I know I can ask for it next year (USO) but I won’t get it.

  11. Avatar Roger_Gooner

    The definition of “full fibre“ has to exclude Virgin Media’s HFC network if only because VM is not going to replace it with fibre, madness to do so when DOCSIS 3.1 and some other network upgrades will provide speeds comparable with those of FTTP operators.

    • Avatar Steve

      Serious question, but if their infrstructure can deliver gigabit speeds then why isn’t this considered FTTP? Because the cables aren’t literally fibre optic?

    • Avatar FibreFred

      Because fttp means fibre to the premise.

      Coax isn’t fibre

    • Avatar Mark

      Surely it’s the performance and upgradability that matters, not the material of construction – that’s in danger of drifting into marketing hype…

  12. Avatar Fred

    I have learnt to recognize a sure sign when BoJo is telling lies. His mouth flaps open and closed.

  13. Avatar Aeurias

    StarLink…

    • Avatar Aeurias

      Their goal should be to provide 1/10/100 gbps to every home, not just FTTP, including utilising wireless, laser (FSO/FSL), 5G and satellite communication such as OneWeb, SpaceX Starlink. It could be cheaper.

  14. Avatar stuart

    I read as a boy in the 1970’s about fibre optics. I got excited when our telephone exchange went digital in the late 80’s. Surly fibre was soon to follow. They were starting to put it into offices at least, but only for telephones.

    I seem to recall every Prime Minister since Tony Blair has made promises on broadband. And here we are. I’m not hopeful.

  15. Avatar AnotherTim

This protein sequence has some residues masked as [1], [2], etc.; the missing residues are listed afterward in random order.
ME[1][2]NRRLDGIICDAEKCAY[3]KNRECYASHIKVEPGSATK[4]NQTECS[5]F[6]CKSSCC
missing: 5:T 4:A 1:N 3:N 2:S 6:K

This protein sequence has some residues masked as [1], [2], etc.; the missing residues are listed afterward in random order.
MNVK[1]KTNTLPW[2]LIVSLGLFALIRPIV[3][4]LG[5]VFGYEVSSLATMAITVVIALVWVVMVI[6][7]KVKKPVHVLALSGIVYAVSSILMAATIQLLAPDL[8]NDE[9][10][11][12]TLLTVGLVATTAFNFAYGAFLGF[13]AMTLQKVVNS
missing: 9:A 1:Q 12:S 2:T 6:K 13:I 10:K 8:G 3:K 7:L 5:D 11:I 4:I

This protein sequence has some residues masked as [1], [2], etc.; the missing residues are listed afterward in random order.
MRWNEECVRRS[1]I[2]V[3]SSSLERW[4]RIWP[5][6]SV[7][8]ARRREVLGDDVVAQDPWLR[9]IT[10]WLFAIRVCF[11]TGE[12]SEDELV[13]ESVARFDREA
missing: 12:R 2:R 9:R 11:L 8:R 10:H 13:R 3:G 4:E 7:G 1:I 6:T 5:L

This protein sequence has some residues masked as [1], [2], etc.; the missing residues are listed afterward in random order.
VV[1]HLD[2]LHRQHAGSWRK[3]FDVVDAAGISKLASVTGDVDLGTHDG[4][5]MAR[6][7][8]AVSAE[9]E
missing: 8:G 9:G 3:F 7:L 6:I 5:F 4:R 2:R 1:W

Rather than 100% FTTP I’d rather see a 100% superfast (whether FTTP, 4G, fixed wireless etc.) target by 2025 (or sooner). Pushing for 100% FTTP (which can’t possibly be done by 2025) means that the cities and urban areas will get FTTP, and the slow and expensive to deploy rural areas get left until last (as usual). Most urban areas have superfast options already – they will end up with FTTP and rural areas will be left with ADSL.

  16. Avatar A_Builder

    Well look at the bright side industry and government are on the same tack.

    At least FTTP is now in the top five issues agenda.

    Let’s hope that something really anything that makes the rollout easier/cheaper/quicker comes out of this.

  17. Avatar John

    Johnson is an inveterate liar (he calls it “sandpapering the truth”) and has no chance whatsoever of delivering on this promise. Plus, given the dire economic warnings about the effect of Brexit (the Governor of the Bank of England, the CBI, the Government’s own impact assessments) there will be other economic necessities around the corner. If it comes down to the NHS or FTTP, I know what I’d choose…

  18. Avatar Graham Long

    Why does your 2015 bar chart go from high to low penetration and your 2018 bar chart go from low to high penetration. Is someone trying to confuse the man on the Clapham omnibus???

  19. Avatar Terrence Morgan

    Did Boris write it on the side of a bus with all of his other lies?
    Five minutes after the election he will have forgotten every promise.

  20. Avatar Billy

    I echo some some of the points in an earlier post by Aeurias. Whilst providing ultrafast fibre broadband nationwide is likely not feasible by the PMs 2025 timeline. Providing the same level of ultrafast broadband by utilising Low Earth Orbit i.e. OneWeb satellites will be possible by end 2021, well within the timeframe, and without having to deal with the complications associated with digging up the countryside etc. This is also likely to be far cheaper than fibre.

  21. Avatar Tom

    What does “Rural” and “total” mean on the charts? I assume rural areas vs total

    How come the UK has more FTTP in rural areas than total?

    • Avatar CarlT

      BDUK and other programmes. Urban areas were getting FTTC, areas where FTTC wasn’t an option were ignored, rural areas were getting FTTP where FTTC didn’t make sense.